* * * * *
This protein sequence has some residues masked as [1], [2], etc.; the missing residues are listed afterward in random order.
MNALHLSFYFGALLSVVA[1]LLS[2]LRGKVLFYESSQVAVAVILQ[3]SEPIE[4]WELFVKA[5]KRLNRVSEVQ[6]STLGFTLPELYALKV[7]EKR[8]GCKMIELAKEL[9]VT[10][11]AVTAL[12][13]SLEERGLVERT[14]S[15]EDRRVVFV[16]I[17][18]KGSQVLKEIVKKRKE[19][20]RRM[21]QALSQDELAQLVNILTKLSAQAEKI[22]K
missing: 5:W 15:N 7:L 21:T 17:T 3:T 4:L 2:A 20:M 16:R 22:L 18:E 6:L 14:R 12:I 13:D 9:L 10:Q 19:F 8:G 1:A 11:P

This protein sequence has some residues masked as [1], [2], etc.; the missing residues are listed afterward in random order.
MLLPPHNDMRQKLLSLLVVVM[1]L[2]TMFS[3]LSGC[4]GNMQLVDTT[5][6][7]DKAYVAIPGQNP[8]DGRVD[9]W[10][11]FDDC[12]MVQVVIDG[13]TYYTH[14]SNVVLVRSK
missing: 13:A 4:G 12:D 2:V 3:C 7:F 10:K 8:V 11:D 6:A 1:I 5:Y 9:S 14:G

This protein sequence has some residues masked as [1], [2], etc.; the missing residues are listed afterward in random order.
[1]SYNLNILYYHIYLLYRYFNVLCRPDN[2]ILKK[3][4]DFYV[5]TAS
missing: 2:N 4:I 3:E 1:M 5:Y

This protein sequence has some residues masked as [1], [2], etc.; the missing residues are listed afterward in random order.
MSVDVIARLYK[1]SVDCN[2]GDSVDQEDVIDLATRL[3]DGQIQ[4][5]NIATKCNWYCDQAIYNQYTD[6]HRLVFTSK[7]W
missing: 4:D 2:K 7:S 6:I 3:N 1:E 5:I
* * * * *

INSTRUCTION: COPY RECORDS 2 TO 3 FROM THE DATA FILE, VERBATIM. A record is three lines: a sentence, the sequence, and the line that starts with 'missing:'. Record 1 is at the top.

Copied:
This protein sequence has some residues masked as [1], [2], etc.; the missing residues are listed afterward in random order.
MLLPPHNDMRQKLLSLLVVVM[1]L[2]TMFS[3]LSGC[4]GNMQLVDTT[5][6][7]DKAYVAIPGQNP[8]DGRVD[9]W[10][11]FDDC[12]MVQVVIDG[13]TYYTH[14]SNVVLVRSK
missing: 13:A 4:G 12:D 2:V 3:C 7:F 10:K 8:V 11:D 6:A 1:I 5:Y 9:S 14:G

This protein sequence has some residues masked as [1], [2], etc.; the missing residues are listed afterward in random order.
[1]SYNLNILYYHIYLLYRYFNVLCRPDN[2]ILKK[3][4]DFYV[5]TAS
missing: 2:N 4:I 3:E 1:M 5:Y